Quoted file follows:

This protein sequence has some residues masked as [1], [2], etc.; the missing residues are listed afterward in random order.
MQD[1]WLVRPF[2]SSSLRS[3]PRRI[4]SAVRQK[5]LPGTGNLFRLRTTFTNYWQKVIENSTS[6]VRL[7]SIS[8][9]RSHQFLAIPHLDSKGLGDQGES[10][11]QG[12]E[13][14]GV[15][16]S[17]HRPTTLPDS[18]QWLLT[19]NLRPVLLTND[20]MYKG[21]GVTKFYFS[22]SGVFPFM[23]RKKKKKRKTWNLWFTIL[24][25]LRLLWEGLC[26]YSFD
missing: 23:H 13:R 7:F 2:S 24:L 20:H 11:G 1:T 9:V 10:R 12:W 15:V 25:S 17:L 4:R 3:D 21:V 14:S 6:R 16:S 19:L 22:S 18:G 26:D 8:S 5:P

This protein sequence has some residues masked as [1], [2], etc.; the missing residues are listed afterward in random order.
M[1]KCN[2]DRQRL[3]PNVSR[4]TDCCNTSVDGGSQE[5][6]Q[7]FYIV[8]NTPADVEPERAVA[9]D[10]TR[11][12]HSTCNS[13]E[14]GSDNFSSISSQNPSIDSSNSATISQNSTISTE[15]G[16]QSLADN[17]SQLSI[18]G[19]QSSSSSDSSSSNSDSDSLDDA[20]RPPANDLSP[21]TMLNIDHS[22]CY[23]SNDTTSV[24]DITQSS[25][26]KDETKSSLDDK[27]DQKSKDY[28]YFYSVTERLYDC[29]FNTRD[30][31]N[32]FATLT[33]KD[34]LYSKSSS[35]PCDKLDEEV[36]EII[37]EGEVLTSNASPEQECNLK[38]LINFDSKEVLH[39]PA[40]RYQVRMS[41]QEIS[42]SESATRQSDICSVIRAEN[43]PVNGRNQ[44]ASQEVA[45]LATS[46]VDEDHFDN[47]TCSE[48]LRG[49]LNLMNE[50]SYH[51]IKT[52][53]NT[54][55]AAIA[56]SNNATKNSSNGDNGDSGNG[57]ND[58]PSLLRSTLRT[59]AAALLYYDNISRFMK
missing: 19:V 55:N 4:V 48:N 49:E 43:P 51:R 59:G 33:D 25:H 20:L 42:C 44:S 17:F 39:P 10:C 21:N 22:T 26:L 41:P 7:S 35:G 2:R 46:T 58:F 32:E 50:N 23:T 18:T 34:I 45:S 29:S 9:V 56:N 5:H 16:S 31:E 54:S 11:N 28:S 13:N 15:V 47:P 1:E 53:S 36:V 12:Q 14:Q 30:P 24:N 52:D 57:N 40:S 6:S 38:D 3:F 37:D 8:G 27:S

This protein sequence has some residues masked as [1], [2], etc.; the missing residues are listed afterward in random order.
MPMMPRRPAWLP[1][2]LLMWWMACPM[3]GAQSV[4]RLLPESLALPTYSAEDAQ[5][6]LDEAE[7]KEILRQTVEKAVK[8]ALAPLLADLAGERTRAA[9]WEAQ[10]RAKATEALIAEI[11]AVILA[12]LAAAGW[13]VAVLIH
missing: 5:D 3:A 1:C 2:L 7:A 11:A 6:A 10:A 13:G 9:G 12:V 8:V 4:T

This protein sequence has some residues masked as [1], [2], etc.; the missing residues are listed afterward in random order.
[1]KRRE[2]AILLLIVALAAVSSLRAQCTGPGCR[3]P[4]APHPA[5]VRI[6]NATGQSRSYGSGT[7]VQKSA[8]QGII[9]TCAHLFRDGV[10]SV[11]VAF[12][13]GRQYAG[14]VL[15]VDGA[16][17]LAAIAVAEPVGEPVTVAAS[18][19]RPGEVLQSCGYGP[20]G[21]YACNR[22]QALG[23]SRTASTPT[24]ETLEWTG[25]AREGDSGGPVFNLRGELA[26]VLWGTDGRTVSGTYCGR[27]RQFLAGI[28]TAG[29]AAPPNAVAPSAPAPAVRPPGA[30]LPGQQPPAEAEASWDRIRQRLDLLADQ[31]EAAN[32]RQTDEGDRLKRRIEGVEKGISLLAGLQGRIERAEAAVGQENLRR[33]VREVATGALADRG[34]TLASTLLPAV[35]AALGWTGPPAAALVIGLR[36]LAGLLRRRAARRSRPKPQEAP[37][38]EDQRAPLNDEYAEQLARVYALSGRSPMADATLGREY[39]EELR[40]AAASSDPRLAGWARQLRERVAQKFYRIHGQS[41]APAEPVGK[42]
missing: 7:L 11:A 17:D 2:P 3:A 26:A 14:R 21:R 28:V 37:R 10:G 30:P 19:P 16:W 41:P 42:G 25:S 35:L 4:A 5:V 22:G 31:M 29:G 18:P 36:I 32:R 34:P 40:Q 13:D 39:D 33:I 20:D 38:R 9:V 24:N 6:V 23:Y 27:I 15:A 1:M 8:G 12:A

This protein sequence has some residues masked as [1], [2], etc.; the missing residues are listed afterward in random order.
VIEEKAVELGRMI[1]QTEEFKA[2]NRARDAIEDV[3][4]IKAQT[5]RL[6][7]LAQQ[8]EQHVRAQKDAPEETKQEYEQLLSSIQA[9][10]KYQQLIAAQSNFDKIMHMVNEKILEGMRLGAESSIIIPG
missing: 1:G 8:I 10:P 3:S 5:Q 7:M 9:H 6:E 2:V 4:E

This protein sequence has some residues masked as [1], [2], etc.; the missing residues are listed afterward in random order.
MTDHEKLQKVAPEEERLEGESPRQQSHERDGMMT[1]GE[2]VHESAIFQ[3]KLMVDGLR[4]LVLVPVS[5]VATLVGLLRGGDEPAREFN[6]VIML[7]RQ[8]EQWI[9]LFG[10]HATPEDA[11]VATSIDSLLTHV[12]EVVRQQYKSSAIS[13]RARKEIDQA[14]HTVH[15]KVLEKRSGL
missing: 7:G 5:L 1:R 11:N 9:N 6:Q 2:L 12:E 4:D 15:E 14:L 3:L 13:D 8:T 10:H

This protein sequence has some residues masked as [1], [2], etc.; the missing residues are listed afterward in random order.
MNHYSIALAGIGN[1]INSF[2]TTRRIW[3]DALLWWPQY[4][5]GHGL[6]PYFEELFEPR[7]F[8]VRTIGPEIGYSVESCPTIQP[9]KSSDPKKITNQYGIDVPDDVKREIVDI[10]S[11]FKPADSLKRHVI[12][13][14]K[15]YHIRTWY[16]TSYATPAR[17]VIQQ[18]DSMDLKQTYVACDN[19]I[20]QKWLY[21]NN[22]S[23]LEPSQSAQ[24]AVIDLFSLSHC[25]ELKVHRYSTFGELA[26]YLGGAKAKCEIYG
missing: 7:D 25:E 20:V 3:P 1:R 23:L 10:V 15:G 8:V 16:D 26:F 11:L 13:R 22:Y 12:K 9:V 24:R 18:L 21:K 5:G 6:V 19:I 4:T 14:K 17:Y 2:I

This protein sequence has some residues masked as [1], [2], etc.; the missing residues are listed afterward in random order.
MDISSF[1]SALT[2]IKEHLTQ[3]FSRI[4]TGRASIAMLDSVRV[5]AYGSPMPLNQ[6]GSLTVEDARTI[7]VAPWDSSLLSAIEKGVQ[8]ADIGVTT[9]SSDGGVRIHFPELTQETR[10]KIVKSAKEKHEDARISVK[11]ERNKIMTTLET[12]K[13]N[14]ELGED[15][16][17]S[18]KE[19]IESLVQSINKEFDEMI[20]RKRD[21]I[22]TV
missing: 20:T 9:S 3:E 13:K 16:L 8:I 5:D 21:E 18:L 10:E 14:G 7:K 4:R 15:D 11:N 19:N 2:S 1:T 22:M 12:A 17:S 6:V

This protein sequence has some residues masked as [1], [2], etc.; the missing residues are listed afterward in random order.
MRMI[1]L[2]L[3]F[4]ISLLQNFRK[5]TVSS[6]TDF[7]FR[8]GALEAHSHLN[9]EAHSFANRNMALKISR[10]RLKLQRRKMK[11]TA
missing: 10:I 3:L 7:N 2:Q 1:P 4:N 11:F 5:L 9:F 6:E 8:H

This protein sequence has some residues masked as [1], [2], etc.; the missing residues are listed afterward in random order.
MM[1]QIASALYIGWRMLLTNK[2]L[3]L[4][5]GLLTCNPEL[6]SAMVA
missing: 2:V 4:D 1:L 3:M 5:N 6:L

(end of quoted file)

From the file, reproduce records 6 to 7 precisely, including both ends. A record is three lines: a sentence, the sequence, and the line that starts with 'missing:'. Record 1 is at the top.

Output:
This protein sequence has some residues masked as [1], [2], etc.; the missing residues are listed afterward in random order.
MTDHEKLQKVAPEEERLEGESPRQQSHERDGMMT[1]GE[2]VHESAIFQ[3]KLMVDGLR[4]LVLVPVS[5]VATLVGLLRGGDEPAREFN[6]VIML[7]RQ[8]EQWI[9]LFG[10]HATPEDA[11]VATSIDSLLTHV[12]EVVRQQYKSSAIS[13]RARKEIDQA[14]HTVH[15]KVLEKRSGL
missing: 7:G 5:L 1:R 11:N 9:N 6:Q 2:L 12:E 4:D 15:E 14:L 3:L 13:D 8:T 10:H

This protein sequence has some residues masked as [1], [2], etc.; the missing residues are listed afterward in random order.
MNHYSIALAGIGN[1]INSF[2]TTRRIW[3]DALLWWPQY[4][5]GHGL[6]PYFEELFEPR[7]F[8]VRTIGPEIGYSVESCPTIQP[9]KSSDPKKITNQYGIDVPDDVKREIVDI[10]S[11]FKPADSLKRHVI[12][13][14]K[15]YHIRTWY[16]TSYATPAR[17]VIQQ[18]DSMDLKQTYVACDN[19]I[20]QKWLY[21]NN[22]S[23]LEPSQSAQ[24]AVIDLFSLSHC[25]ELKVHRYSTFGELA[26]YLGGAKAKCEIYG
missing: 7:D 25:E 20:V 3:P 1:R 23:L 10:V 15:G 8:V 16:D 26:F 11:L 13:R 22:Y 12:K 9:V 24:R 18:L 21:K 5:G 6:V 19:I 4:T 14:K 17:Y 2:I